• 0 avatar
        th009

        An inverter for a Prius also costs about $4000. And there is no automatic hand-grenading of BMW or Volvo engines or gearboxes at 100K with proper maintenance.

        Batteries, on the other hand, do have a finite lifespan. Design and usage patterns will influence that, but they *will* lose capacity and eventually become useless.

        I wonder what the remaining capacity is on those 100K-mile Prius batteries.

      • 0 avatar
        srogers

        For my money, I’d be willing to gamble that a Prius battery is no more likely to grenade at 100k than a BMW auto-transmission or a VW diesel turbocharger.

      • 0 avatar
        th009

        @srogers, how long did your last laptop battery last? Or your mobile phone battery? It’s the same Li-ion technology …

        That said, you pays your money and you takes your chances, the choice is up to you.

      • 0 avatar
        wmba

        @th009

        You may have forgotten that both Prius and Volt only use battery between 80 and 30% charge. This is to mollycoddle the battery and make it last. The batteries are also heated and cooled to maintain an even temperature.

        Compared to the way a laptop battery is used, it’s a relatively easy life. GM figures the capacity of the Volt battery will drop to 12kWh after 100,000 miles, but only the 8kWh middle of the as new 16kWh is ever used, so ultimate capacity is not an operating condition.

        Also the Prius uses NMH batteries in the US market to keep retail price down. Other markets get LiOn elsewhere.

      • 0 avatar
        th009

        I don’t forget. That’s one of the design details (and, yes, I can do the same with my laptop battery). But if you only use 50% of the battery capacity, the downside is that you carry around a lot of dead weight, too.

        NiMH cells suffer from voltage depression, too …

  • avatar
    ajla

    The inclusion of the “Hummer H3 V8″ in that comparison chart really rubs me the wrong way.

  • avatar
    Ooshley

    Besides, we’re still waiting on a unit of measure that accurately reflects relative efficiency in a meaningful way without making Americans feel like they’re being forced to learn the metric system…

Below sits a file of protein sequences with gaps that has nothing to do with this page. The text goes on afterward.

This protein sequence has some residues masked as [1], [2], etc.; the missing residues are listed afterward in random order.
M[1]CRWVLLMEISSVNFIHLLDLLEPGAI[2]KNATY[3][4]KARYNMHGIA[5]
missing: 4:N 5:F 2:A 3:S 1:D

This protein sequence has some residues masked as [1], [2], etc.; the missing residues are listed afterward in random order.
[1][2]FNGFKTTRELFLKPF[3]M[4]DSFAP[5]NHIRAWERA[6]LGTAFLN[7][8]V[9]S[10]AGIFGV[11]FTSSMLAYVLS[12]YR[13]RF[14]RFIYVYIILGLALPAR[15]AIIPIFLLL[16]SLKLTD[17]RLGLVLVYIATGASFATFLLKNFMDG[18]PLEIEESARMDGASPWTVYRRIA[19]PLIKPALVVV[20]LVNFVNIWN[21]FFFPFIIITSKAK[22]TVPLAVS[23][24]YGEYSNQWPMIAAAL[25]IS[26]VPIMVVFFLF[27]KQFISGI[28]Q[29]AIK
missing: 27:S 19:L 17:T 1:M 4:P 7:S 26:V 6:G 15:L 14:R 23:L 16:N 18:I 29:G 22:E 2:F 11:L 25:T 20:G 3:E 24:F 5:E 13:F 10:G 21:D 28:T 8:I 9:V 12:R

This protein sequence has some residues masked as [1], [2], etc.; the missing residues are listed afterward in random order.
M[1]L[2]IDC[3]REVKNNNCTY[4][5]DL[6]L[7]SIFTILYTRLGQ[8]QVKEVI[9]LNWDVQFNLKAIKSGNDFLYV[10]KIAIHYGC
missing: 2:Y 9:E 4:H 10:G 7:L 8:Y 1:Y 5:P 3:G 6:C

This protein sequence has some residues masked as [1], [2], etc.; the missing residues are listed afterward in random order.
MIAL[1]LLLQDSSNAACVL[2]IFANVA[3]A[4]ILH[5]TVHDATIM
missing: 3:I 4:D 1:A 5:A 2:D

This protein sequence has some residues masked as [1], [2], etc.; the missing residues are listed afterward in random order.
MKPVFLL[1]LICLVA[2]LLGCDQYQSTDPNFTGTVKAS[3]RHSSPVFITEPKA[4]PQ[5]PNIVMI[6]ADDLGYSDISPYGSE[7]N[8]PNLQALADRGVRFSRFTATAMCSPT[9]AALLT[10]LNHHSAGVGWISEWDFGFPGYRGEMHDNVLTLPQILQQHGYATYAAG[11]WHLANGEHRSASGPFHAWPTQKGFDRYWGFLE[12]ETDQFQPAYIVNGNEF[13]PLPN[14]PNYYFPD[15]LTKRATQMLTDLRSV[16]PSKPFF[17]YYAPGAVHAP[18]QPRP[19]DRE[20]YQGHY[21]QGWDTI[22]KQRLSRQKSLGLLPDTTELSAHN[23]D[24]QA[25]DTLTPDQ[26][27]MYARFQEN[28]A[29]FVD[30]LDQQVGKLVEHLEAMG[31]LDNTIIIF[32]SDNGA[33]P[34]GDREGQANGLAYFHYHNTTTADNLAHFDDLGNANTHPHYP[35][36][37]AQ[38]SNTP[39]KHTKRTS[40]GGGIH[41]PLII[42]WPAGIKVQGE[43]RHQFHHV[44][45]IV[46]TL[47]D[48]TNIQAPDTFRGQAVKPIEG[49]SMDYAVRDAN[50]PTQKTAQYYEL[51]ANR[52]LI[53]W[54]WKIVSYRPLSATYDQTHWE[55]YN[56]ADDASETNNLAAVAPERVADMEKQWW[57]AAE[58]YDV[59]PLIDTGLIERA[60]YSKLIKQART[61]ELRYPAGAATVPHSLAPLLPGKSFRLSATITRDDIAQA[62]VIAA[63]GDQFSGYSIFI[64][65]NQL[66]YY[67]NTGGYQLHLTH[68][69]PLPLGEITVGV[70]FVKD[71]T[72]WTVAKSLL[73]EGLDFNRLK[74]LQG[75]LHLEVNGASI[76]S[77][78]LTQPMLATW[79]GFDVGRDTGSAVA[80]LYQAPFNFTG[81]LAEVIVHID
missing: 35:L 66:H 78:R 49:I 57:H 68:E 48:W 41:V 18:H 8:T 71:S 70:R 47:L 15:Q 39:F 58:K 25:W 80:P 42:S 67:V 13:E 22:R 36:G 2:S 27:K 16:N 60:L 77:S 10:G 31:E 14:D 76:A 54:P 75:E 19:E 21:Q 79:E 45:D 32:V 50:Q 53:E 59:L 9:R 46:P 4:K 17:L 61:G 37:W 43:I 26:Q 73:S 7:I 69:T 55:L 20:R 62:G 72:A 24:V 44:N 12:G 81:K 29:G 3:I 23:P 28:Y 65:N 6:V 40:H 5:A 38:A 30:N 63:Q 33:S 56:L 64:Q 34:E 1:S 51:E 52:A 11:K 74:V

If the only thing this EV/Plug-in MPG mess achieved was you lot learning the ‘International System of Units’, coz let’s go for broke and not just aim for metric, I would count it as a success with the added bonus of no longer crashing space probes in to innocent red planets.

  • avatar
    NulloModo

    Why not just go to miles per kilowatt hour? Drivers are already used to the miles per gallon metric (and it makes more sense to me than the liters per 100km that Europe uses, or even a gallons per 100 miles if shifted to our systems of measurement).

    It’s not that hard to find out what you pay per kilowatt/hour in electricity, and the stickers could reflect the US average. According to the Nissan Leaf PR site the average cost to charge it from empty to full is $2.75. The average price of a kw/hr in the US is 11 cents. So, therefore the Nissan Leaf holds 25 kw/hrs of electricity, and with a 100 mile range ends up with a rating of 4 miles per kw/hr.

    • 0 avatar
      th009

      Why does distance/fuel make more sense than fuel/distance? Generally you know how much you drive, I think.

      And due to the inverse relationship, each mpg means less and less as the fuel economy improves.

      • 0 avatar
        NulloModo

        It’s probably just because I’m used to thinking of it in terms of distance per unit of fuel.

        The biggest obstacle to the US adopting the metric system is that everyone is used to the way we do things now, regardless of how much more sense certain metric measurements make.

        Seeing as I don’t think gas powered cars are going away anytime during my lifetime, I’d rather see electric car efficiency measured in a way that’s similar to the way gas powered cars are measured now, and I think it would be a much easier sell to most of the American public.

  • avatar
    NormSV650

    My C5 with 400 horsepower could see 35 mpg purring @ 1300 rpms highway cruise. And I bought it for less than half the price of a new one. My Saturn

    Sky with aftermarket turbo can see almost 45 mpg and it has 350 horsepower. I wouldn’t sacrifce 99 horsepower…

    • 0 avatar
      Bryce

      Nullo we all had the old mile pounds inches system back in the day but even I learned metrics introduced conviniently just after i quit school but its actually easier typo earlier I get 2/3 of a litre for a pacific peso